A pair of comprehensive, complimentary election infrastructure reform bills, which will be first introduced Wednesday in the House of Representatives, seeks to take all voting machines offline, offers funding for election cybersecurity research and mandates the use of paper ballots across the U.S. by 2018, FedScoop has learned. These two pieces of legislation — named the “Election Infrastructure and Security Promotion Act of 2016” and the “Election Integrity Act,” respectively — are being sponsored by Rep.
If we were to poll the readers of this article, we would likely find that the vast majority of readers — if not all — regularly shop online, make banking transactions online, fill out registrations and applications online, pay taxes online and maybe even vote for contestants in reality shows online. Yet Americans cannot vote for candidates for public office online. … But experts warn that online voting isn’t as simple as it sounds. Even though it has already been tried in a few places around the world, it probably can’t be secured.
Russian hackers would not be able to change the outcome of the United States presidential election, the nation’s most senior intelligence and law enforcement officials have assured Congress and the White House in recent weeks. But disrupting it, they acknowledge, would be far easier — causing doubts in battleground states, prompting challenges to results and creating enough chaos to make Florida’s hanging chads seem like a quaint problem from the analog age. By some measures, in fact, the disruption has already begun.
U.S. officials are expanding their investigation into the hacking of state election systems as officials believe more states beyond just Arizona and Illinois were affected, a government official has confirmed to CBS News. Law enforcement officials were summoned to Capitol Hill to brief House and Senate leaders on the investigation into the cyberattack on election systems, CBS News’ Jeff Pegues reports. Sources tell CBS News that the Department of Homeland Security will soon send out an alert to election officials across the country about the intrusions.
The U.S. election system will likely face a significant trial this year, thanks to a summer of startling revelations including nation-state-linked attacks targeting the Democratic National Committee and state voter databases, along with a statement of no-confidence by the Republican nominee. The result has been a slew of media stories positing how the election could be hacked.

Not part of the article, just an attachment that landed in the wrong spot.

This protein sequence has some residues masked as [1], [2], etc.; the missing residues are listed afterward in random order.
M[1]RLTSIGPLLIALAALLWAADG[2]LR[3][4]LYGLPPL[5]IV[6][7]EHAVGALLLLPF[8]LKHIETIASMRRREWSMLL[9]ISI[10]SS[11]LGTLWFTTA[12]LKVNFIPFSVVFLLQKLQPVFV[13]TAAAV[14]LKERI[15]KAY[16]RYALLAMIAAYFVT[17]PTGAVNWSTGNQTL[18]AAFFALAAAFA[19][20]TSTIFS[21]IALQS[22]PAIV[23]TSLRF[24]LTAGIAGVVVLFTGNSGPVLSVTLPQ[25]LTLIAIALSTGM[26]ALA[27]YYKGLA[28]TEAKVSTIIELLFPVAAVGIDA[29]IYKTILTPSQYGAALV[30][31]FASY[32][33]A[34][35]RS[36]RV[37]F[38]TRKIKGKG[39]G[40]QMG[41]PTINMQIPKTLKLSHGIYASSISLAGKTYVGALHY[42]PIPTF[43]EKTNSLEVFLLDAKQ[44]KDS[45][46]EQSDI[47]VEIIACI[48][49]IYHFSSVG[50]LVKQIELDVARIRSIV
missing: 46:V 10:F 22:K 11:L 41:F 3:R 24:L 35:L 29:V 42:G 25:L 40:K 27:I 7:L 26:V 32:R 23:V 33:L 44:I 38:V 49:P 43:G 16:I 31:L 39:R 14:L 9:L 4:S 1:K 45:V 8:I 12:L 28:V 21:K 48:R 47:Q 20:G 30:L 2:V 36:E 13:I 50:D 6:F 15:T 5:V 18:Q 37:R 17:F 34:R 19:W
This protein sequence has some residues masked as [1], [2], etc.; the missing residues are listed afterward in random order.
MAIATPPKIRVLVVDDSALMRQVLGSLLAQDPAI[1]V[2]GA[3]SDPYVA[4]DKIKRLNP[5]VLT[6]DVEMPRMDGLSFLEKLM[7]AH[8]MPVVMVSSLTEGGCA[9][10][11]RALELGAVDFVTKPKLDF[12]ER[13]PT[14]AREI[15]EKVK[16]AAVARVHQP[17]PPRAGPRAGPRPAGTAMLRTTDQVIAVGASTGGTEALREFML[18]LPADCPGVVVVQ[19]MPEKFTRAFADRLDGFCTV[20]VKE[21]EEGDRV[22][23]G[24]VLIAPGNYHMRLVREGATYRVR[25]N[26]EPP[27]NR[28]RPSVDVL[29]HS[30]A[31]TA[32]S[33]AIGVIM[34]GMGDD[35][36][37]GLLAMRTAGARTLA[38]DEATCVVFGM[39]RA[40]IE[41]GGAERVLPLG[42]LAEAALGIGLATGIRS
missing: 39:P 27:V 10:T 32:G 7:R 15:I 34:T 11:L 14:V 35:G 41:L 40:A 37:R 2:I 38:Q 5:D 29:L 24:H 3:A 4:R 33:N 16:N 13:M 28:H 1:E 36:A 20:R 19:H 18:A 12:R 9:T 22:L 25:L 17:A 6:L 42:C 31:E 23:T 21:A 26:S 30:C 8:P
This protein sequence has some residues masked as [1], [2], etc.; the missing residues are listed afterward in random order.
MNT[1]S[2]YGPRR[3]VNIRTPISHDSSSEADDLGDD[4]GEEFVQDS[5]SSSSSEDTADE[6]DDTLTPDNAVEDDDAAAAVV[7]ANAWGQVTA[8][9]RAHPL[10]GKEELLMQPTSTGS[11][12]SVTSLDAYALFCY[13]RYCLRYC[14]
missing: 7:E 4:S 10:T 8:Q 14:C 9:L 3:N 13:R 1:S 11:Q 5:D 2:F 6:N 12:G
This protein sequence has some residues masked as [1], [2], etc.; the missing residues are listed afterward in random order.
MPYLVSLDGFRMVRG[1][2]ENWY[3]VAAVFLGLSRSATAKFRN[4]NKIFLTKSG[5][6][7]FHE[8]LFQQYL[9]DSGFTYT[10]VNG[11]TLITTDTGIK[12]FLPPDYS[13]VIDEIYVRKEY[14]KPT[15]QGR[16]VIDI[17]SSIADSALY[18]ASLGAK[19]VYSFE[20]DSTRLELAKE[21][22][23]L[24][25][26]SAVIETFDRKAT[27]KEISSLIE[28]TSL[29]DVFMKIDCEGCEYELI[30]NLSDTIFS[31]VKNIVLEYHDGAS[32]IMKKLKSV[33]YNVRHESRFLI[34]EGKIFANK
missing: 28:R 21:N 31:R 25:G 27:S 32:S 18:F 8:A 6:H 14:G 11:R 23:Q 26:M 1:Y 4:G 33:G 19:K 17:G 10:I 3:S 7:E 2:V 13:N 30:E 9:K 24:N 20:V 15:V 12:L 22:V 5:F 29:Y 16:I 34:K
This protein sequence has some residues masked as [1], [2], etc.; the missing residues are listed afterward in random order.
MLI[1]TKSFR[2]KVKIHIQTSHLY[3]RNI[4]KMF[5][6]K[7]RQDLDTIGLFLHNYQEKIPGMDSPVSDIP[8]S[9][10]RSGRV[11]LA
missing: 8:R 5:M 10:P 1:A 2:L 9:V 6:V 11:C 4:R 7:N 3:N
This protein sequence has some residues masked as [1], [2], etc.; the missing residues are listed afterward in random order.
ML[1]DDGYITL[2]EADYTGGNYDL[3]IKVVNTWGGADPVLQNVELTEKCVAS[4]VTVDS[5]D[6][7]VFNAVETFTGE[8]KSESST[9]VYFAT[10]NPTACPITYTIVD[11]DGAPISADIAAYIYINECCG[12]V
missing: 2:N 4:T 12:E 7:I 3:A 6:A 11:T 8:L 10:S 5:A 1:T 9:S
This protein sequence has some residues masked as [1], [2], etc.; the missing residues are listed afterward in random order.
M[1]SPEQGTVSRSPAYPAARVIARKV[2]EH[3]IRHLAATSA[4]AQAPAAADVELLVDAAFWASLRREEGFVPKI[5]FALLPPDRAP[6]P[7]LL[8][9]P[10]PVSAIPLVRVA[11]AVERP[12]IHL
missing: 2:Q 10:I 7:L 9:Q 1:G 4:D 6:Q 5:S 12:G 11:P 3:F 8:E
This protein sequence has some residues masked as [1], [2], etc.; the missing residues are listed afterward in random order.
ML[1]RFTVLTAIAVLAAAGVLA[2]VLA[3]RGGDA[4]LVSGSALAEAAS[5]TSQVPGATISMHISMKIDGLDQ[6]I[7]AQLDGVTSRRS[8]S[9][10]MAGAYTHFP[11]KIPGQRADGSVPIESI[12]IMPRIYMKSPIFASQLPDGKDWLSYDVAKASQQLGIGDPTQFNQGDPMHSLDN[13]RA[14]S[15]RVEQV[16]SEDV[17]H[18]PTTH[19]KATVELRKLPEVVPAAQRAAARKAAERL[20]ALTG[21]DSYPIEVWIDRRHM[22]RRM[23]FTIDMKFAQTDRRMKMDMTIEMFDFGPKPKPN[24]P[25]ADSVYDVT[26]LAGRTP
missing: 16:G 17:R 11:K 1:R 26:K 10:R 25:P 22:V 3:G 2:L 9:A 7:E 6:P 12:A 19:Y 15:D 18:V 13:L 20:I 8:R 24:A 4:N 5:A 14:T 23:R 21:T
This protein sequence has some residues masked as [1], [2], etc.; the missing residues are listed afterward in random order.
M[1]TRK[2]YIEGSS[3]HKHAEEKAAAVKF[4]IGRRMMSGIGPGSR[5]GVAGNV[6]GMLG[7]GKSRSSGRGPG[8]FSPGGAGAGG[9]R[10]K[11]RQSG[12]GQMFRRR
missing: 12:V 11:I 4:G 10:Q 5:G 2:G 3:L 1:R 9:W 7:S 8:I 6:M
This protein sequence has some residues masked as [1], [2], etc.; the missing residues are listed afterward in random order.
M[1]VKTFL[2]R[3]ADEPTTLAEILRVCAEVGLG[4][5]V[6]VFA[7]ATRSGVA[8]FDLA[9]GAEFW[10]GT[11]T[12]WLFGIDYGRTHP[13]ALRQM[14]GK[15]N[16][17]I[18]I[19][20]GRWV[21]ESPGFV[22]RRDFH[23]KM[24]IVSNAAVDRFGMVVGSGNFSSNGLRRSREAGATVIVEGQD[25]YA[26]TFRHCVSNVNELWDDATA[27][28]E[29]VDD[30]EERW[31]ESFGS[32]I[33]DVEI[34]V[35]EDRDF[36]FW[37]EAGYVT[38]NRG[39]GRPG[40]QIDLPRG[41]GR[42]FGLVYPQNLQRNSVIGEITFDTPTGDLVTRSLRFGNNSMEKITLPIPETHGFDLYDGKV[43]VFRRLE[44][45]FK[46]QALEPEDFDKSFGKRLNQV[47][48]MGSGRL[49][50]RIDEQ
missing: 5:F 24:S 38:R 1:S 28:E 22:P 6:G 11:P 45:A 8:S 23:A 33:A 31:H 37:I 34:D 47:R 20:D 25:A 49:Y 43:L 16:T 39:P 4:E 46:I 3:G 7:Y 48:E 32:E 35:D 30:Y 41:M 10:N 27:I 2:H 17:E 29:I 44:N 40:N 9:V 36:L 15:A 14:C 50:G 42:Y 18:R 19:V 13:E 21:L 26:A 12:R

The days of hanging chads might be over, but new Election Day challenges have arisen to fill the void. Electronic voting machines, online voter registration portals and optical scanning devices place significant strain on data center operations. States, counties and cities must now ensure they have the infrastructure necessary to support these increasingly popular technologies — especially with the 2016 presidential election just over the horizon. But even though all states face the same Nov.
At a campaign rally in Altoona, Pa., on Aug. 12 [Trump] alleged that a poor showing could only mean one thing: “The only way we can lose, in my opinion — I really mean this, Pennsylvania — is if cheating goes on. I really believe it.” Trump said, alluding to political subterfuge from the Clinton campaign. Since that rally, Trump has held to these assertions of foul play while his critics have cast them as highly dangerous for the democratic process. However, for those close to the matter — voting officials and voters’ rights groups — the conspiracy theory is a bit bewildering.
Republican and Democratic politicians across the country are deeply divided over restoring the right to vote to felons, a political fracture that affects millions of convicted criminals. In Iowa and Kentucky, Democratic governors issued executive orders to restore voting rights to many felons, only to have them rescinded by Republican governors who succeeded them.
Today marks the release of the latest edition of the Pew Charitable Trust’s Elections Performance Index (EPI), a measure of how effectively U.S. states administer elections.
t’s no secret, given the hacks that have plagued the Democratic National Committee and the Clinton campaign. But security researchers warn that it’s just the beginning. “There’s not even a doubt in my mind that there are other actors out there that have yet to be found,” Crowdstrike CEO George Kurtz told CNNMoney.